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HNLMS Rotterdam (D818)
D818 Rotterdam (7164216823).jpg
Rotterdam
Career (Netherlands)
Name: Rotterdam
Namesake: Rotterdam
Builder: RDM, Rotterdam
Laid down: 7 January 1954
Launched: 26 January 1956
Commissioned: 28 February 1957
Decommissioned: 15 May 1981
Fate: Sold to the Peruvian Navy
Career (Peru)
Name: Diez Canseco
Acquired: 1981
Decommissioned: 1991
Identification: DD79
Status: decommissioned
General characteristics
Type: Friesland-class destroyer
Displacement: 2497 standard, 3070 tons full load
Length: 116 m (381 ft)
Beam: 11.7 m (38 ft)
Draught: 5.2 m (17 ft)
Propulsion: 2 shaft geared turbines, 4 BW boilers, Super-heated steam @ 620psi, 60,000 hp
Speed: 36 kn (67 km/h; 41 mph)
Range: 4,000 nmi (7,400 km; 4,600 mi) at 18 kn (33 km/h; 21 mph)
Complement: 284
Sensors and
processing systems:
Radar LW-02, DA-01, ZW-01, M45, Sonar Type PAE 1N, Type CWE 10
Armament:

HNLMS Rotterdam (D818) (Dutch language: Hr.Ms. Rotterdam ) was a destroyer of the Friesland class. The ship was in service with the Royal Netherlands Navy from 1957 to 1981. The destroyer was named after the Dutch city of Rotterdam and was the nineteenth ship with this name. In 1981 the ship was taken out of service and sold to Peru where it was renamed Diez Canseco. The ship's radio call sign was "PAFQ".[1]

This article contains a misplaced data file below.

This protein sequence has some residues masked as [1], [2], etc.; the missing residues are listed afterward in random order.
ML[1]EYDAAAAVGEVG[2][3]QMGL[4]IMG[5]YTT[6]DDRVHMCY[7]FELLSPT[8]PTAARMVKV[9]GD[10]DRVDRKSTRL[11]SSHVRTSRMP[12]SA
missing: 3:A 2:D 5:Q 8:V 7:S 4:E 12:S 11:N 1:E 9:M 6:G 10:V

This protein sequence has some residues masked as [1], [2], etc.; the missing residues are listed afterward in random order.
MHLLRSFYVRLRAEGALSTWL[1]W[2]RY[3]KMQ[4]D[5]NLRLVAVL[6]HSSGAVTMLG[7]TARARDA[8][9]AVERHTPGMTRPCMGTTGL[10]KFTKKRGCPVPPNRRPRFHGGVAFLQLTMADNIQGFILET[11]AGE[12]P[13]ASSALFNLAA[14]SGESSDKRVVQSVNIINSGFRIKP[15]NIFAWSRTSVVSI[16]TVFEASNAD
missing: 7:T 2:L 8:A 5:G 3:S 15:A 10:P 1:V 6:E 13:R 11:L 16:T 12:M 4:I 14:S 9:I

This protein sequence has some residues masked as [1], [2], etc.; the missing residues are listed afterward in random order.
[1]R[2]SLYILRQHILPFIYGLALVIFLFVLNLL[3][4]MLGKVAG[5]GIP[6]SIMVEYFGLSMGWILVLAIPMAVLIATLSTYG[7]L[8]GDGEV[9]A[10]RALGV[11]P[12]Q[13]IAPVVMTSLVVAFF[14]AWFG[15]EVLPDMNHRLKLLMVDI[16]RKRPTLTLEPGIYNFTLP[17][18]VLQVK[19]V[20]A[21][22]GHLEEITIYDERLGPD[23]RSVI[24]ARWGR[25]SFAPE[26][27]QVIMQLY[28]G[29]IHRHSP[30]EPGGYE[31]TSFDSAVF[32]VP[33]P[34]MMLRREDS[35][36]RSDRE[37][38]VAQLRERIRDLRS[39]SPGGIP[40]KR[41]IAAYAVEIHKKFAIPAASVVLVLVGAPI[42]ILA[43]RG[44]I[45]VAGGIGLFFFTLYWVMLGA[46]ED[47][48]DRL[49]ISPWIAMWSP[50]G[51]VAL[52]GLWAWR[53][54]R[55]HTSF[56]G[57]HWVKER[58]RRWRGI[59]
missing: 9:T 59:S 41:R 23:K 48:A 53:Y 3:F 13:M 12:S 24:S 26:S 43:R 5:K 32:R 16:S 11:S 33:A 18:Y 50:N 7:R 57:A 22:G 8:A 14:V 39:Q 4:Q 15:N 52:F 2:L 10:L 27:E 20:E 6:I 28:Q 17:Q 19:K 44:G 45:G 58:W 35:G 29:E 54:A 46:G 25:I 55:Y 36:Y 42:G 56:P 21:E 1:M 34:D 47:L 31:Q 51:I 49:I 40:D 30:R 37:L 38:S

Dutch service history[edit | edit source]

HNLMS Rotterdam was one of eight Friesland-class destroyers and was built at the RDM in Rotterdam. The keel laying took place on 7 January 1954 and the launching on 26 January 1956. The ship was put into service on 28 February 1957.[2]

Rotterdam towed Drenthe to the harbor after a fire had broken out in that ships engine room on 12 November 1980. Two crewman of the Drenthe died during the fire and four were injured. The fire was caused by an attempt to burn paper in the engine room. That day Drenthe was in the Caribbean to relieve Rotterdam as station ship.[3]

On 15 May 1981 the vessel was decommissioned and sold to the Peruvian Navy.[4]

==Peruvian service history==

The ship was put into service on 29 June 1981 where the ship was renamed Diez Canseco and decommissioned in 1991.[2]

Notes[edit | edit source]


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